By Josh Ortega
After 12 years of preparation, country star Lainey Wilson says she’s finally entered the race, but the process was all a part of paying her dues.
“They say Nashville is a 10-year town, and I truly believe it,” Wilson says.
The Louisiana native saw the fruits of her labor in 2022, nabbing an armful of accolades including CMA Female Vocalist of the Year, CMA New Artist of the Year, ACM’s New Female Artist of the Year and CMT’s “Breakout Artist of the Year” honors. Wilson is one of Nashville’s hottest and most-buzzed-about new artists who’s just getting started.
But when her team approached her about “this legendary event,” Wilson couldn’t say yes quickly enough to performing at the Coors Light Birds Nest on Wednesday, February 8, with Chris Lane and Dustin Lynch. She hopes fans will “laugh, cry and want to drink a beer all at the same time.”
“I hear that people love to have a good time while they’re there,” Wilson says. “And they know that me and my band are all about going and playing music and having a good time wherever we go.”
Wilson has opened shows for Lane and Lynch and respects and loves their work that she’s long watched from afar, and she says it’ll be great to reconnect with her two friends.
“A lot of times you don’t get to see your artist friends a whole lot because most of the time you’re on opposite ends of the country playing shows,” Wilson says. “But I’m so glad that we’ll be able to see each other that night and catch up and have a good time.”
Wilson says the Grand Canyon State holds “a special spot” in her heart, especially when she attended a writer’s retreat in Wickenburg with friends.
The trail riding on horseback around Wickenburg inspired to write a few songs for her latest album, “Bell Bottom Country,” which debuted in October.
“I just feel really inspired every single time I get an opportunity to go out there and play a show or just be there,” Wilson says.
As she reflects on what the past year has given her, Wilson says 2022 was a year of her “putting those bricks in place” to continue building her house of success that she’s worked on for the past decade.
That’s not to say she didn’t reminisce about special moments along the way, including one special connection for the Baskin, Louisiana, native.
Besides the Birds Nest, Wilson was just as enthusiastic about performing during the January 2 Rose Parade.
She rode on the Louisiana Office of Tourism “Feed Your Soul” float that depicted a paddlewheel riverboat, and she performed her song “LA” that’s an ode, in part, to her Louisiana roots.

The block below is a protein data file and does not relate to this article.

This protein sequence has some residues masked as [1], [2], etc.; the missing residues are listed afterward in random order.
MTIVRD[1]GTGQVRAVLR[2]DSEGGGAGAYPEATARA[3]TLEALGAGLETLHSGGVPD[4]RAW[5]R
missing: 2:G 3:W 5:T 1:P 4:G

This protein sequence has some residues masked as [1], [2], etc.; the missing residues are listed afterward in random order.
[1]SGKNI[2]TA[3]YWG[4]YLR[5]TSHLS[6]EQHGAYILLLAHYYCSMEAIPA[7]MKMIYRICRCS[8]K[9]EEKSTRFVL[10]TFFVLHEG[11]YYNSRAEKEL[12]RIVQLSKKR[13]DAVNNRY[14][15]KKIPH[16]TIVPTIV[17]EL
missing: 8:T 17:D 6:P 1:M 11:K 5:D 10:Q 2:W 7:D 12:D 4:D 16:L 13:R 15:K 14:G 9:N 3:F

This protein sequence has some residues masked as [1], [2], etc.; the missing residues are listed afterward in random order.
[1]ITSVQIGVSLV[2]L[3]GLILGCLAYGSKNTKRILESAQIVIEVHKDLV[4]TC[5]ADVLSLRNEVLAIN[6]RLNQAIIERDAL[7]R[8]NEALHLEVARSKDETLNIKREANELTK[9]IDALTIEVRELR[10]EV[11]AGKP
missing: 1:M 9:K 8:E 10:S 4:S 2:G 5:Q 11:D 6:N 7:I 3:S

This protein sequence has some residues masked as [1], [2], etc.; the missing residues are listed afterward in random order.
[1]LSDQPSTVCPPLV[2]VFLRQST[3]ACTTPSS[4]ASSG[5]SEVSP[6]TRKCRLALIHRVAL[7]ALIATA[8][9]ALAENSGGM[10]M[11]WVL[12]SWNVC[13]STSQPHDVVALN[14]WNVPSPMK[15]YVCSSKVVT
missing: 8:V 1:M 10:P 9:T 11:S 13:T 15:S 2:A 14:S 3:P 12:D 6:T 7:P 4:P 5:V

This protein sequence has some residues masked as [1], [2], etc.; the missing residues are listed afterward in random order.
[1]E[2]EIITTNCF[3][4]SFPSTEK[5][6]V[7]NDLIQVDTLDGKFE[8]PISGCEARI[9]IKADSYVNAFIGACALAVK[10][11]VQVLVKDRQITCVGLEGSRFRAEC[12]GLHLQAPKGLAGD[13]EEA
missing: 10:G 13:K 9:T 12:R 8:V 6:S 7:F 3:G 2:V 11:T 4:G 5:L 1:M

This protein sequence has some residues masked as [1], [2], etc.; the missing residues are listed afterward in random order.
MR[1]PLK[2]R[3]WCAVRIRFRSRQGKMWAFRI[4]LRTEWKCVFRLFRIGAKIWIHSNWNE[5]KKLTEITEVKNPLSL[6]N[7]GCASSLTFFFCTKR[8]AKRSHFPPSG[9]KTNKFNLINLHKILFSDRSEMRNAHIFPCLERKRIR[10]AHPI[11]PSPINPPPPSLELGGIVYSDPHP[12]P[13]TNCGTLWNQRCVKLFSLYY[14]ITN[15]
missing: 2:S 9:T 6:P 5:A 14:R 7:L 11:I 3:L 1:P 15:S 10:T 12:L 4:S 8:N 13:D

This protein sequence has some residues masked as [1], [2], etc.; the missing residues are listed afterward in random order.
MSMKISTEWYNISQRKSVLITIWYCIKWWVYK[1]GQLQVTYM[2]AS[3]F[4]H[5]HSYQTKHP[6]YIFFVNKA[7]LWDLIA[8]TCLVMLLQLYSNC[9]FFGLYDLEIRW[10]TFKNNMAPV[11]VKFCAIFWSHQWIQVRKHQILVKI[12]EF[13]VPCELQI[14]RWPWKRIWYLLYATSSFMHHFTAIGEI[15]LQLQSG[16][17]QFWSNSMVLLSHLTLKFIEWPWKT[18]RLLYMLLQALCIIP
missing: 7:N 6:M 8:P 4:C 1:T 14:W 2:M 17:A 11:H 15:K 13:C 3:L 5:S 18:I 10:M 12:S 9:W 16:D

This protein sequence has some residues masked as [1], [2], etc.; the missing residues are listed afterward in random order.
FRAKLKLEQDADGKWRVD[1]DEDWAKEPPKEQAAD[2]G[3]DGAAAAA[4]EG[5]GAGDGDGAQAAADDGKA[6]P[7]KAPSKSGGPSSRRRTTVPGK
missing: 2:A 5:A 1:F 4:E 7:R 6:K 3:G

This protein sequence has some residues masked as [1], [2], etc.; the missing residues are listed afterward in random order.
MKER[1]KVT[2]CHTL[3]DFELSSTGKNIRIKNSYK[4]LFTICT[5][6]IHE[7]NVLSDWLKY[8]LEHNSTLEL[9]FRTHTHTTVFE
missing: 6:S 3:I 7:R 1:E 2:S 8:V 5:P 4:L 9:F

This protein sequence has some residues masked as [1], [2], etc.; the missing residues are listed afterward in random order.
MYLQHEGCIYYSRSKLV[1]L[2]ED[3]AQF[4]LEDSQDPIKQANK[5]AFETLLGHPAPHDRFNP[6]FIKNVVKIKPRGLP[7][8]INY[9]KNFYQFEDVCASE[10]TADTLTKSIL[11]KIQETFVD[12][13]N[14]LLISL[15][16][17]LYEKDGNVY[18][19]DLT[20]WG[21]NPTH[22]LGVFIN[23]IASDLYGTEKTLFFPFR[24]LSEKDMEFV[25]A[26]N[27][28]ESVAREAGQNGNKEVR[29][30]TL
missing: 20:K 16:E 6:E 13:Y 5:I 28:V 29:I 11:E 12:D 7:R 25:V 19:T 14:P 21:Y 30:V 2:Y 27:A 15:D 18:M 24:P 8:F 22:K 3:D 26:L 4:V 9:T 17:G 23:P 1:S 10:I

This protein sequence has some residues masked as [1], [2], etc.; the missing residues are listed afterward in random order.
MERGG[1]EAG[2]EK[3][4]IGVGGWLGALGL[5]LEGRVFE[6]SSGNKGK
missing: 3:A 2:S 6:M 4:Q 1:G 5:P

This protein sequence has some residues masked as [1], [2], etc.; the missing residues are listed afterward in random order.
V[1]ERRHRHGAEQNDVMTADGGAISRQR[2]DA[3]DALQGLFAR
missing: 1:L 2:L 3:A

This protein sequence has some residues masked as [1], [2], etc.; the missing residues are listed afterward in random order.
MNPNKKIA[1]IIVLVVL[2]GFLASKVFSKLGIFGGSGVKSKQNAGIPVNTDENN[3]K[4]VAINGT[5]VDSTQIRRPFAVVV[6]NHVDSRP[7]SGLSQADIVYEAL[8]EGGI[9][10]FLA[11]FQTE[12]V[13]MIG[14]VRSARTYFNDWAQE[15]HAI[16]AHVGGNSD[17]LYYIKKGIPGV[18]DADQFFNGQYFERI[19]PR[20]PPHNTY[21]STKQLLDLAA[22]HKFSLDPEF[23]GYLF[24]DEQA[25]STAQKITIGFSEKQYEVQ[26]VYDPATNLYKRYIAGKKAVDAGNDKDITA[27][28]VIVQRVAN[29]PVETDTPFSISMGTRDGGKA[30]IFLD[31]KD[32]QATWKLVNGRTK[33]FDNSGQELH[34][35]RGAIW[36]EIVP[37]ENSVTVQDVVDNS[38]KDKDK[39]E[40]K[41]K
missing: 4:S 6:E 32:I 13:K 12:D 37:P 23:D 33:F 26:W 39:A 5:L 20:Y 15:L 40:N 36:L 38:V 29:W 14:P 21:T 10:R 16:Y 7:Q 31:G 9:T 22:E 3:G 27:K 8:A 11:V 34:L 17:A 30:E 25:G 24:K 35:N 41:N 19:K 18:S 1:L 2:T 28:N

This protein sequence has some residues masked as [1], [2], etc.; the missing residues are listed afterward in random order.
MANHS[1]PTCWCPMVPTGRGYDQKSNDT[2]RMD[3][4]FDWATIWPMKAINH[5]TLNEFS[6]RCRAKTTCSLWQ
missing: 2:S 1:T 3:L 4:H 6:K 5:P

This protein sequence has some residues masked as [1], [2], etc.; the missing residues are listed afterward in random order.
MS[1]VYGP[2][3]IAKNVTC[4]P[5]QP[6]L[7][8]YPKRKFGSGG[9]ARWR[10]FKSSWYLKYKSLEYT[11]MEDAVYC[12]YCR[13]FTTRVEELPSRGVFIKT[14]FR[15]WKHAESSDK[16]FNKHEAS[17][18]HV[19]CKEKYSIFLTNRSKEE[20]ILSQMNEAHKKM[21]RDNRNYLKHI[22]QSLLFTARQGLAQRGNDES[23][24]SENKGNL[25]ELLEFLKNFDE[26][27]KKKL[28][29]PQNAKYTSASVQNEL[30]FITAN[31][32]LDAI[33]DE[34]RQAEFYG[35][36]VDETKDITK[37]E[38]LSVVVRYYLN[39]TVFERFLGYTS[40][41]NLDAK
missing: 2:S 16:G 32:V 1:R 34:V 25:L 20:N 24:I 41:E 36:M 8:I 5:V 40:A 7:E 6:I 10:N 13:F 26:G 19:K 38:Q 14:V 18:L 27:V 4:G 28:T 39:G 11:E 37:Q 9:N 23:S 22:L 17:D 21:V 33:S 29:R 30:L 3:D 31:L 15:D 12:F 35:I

“As soon as I showed up and there was nothing but a bunch of Louisiana folks on the float, I felt right at home,” Wilson says. “I’m proud of where I come from, and I am who I am because of the place that raised me.”
Wilson says she considers 2022 “a big introduction year” for her and she’s in “a unique position” that has her “dreaming a little bigger” this year.
“Everything I put on my goals list for last year, we accomplished that plus then some,” Wilson says.
After stop at the Birds Nest on February 8, Wilson will jet off to Chattanooga, Tennessee, to continue her Country with a Flare Tour, presented by Stella Rosa Future is Female music series.
The 27-city trek, which started on January 4 and runs through March 31, marks the first headline tour for the 30-year-old star, who will perform many of the songs off her latest album.
But keeping busy is all in a day’s work for Wilson as she looks to 2023 for more of the same, and that’s a lot considering she spent about 350 nights on the road last year.
“I feel like I need to write 300 songs in order to get the best 12, and so I need to be prepared for that,” Wilson says.
Thankfully, this year has her riding on a tour bus that will allow her to get some sleep between shows. Even amid the hustle and bustle of her growing fame, Wilson says she still finds time to stay centered and grounded with meditation, prayer or other simple activities.
“For me, sometimes that just means going to find a patch of grass and putting my feet in the grass and doing that, meditation, prayer, I talk to the Lord,” Wilson says. “So, as long as I’m doing those things, I feel like I’m OK and I can stay above water.”
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